But the browser will be a key part of a Windows 98 upgrade due later this year, chief executive Bill Gates said during the IE 5's unveiling. Microsoft will bundle its Windows operating system with its Web browser and a collection of bug fixes and application updates under the name of Windows 98, Second Edition.
The launch comes amid significant change in the browser market. On the legal front, the tactics that fueled its wildly successful bid for share have gotten Microsoft into serious trouble in a federal antitrust trial. Perhaps more important, IE's single largest customer, America Online, is on the verge of acquiring the competition, Netscape Communications.
From a purely technical standpoint, IE 5 may be best viewed as an incremental upgrade that refines much of the work done in Internet Explorer 4. New features include some innovative ideas on how to present Web content along with one or two others borrowed from the competition.
But often it's often perceived as a separate if not independent piece of software, IE 5 underscores Microsoft's commitment to forging stronger ties between Windows and browsing--even in the face of the legal issues that continue to surround the company's business practices.
Cheap and cheaper
A small, Seattle-based company lowered the PC price bar with a box that sells for only $299--and comes bundled with a year's Internet access. Microworkz doesn't expect the system to be profitable, but will instead depend on subsidies to sustain its business. The response was overwhelming.
Intel will release a 433-MHz version of Celeron at the beginning of next week. The company's latest low-cost processor will inevitably prompt a new round of chip price cutting.
The Santa Clara chipmaking giant also took the wraps off its new Xeon chip, another step in its plan to elbow in on the turf of high-performance processor companies. Intel boasts that the new chip, which runs at 500 MHz and contains up to 2MB of performance-enhancing cache memory, will put it in the same class as Reduced Instruction Set Computing (RISC) chips, the powerful processors that run many high-end corporate servers and workstations.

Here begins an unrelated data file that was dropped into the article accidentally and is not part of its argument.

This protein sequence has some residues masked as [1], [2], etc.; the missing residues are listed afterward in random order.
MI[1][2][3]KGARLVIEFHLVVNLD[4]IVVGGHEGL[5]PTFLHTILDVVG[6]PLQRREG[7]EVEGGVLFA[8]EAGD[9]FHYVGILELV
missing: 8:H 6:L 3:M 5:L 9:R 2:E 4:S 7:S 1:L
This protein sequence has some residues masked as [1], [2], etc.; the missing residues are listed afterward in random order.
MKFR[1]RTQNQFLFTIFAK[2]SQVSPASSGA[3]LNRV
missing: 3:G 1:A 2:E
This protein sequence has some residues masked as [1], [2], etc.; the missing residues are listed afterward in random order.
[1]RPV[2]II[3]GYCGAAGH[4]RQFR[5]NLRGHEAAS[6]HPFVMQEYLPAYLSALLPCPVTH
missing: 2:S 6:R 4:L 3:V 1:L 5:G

As ever, personal electronics devices dominated this week's CeBit trade show in Germany, although this year the presence of devices blending the computing, telecom, and Internet industries have been more evident than in the past. New-fangled handhelds and cell phones with Internet connectivity were a popular theme.
Apple Computer took its first step toward the open source philosophy by declaring it will open up the "source code" to parts of its Mac OS X Server, in an effort to garner support from software developers. The company is inching toward the open source ideal to capitalize on the runaway success of the Linux.
Though they have a tightly knit relationship when it comes to the application server and database, SAP and Microsoft appear to be splitting up on the desktop operating system. EnjoySAP, a new platform-independent portal-style interface designed to make R/3 easier to use, enables users to access the Internet, download information about the competition, check on product delivery status, or do report distribution--all without ever using Windows. SAP estimates it can reach 10 million users within the next three years.
Also this week, SAP announced a team of industry heavyweights--including IBM, Compaq, and Hewlett-Packard--that will help the company throw its support behind Linux. Initially, the German software giant said it will support Red Hat's version of Linux for R/3 on Intel-based systems.
A group of PC and communications heavyweights including Microsoft, Intel, Hewlett-Packard, and Nortel Networks unveiled new technologies designed to carry voice, data, and Internet traffic for businesses. The alliance aims to bring voice networks to a wider array of customers through the use of technologies like Intel-based hardware and Microsoft's Windows operating system.
Compaq and Hewlett-Packard are simultaneously reorganizing their workstation divisions in similar ways--splitting them by performance rather than platform--in an effort to catch up with a changing market. In the past three years, workstation sales have been turned upside down as systems with technology from Intel and Microsoft have been outselling their Unix-RISC brethren. The duo are trying to adapt to a high-volume, commodity mentality without ceding the high-margin performance market.
Separately, graphics vendors unveiled new products and corporate strategies this week in a flurry of announcements that presages yet another bruising round of competition for 3D chipmakers.
Intel is stepping up its efforts to combat chip "remarking"--the practice of fraudulently disguising slower chips so they can be sold as newer, more expensive processors. The changes will make it more difficult for home users to goose the speeds on their own chips through "overclocking."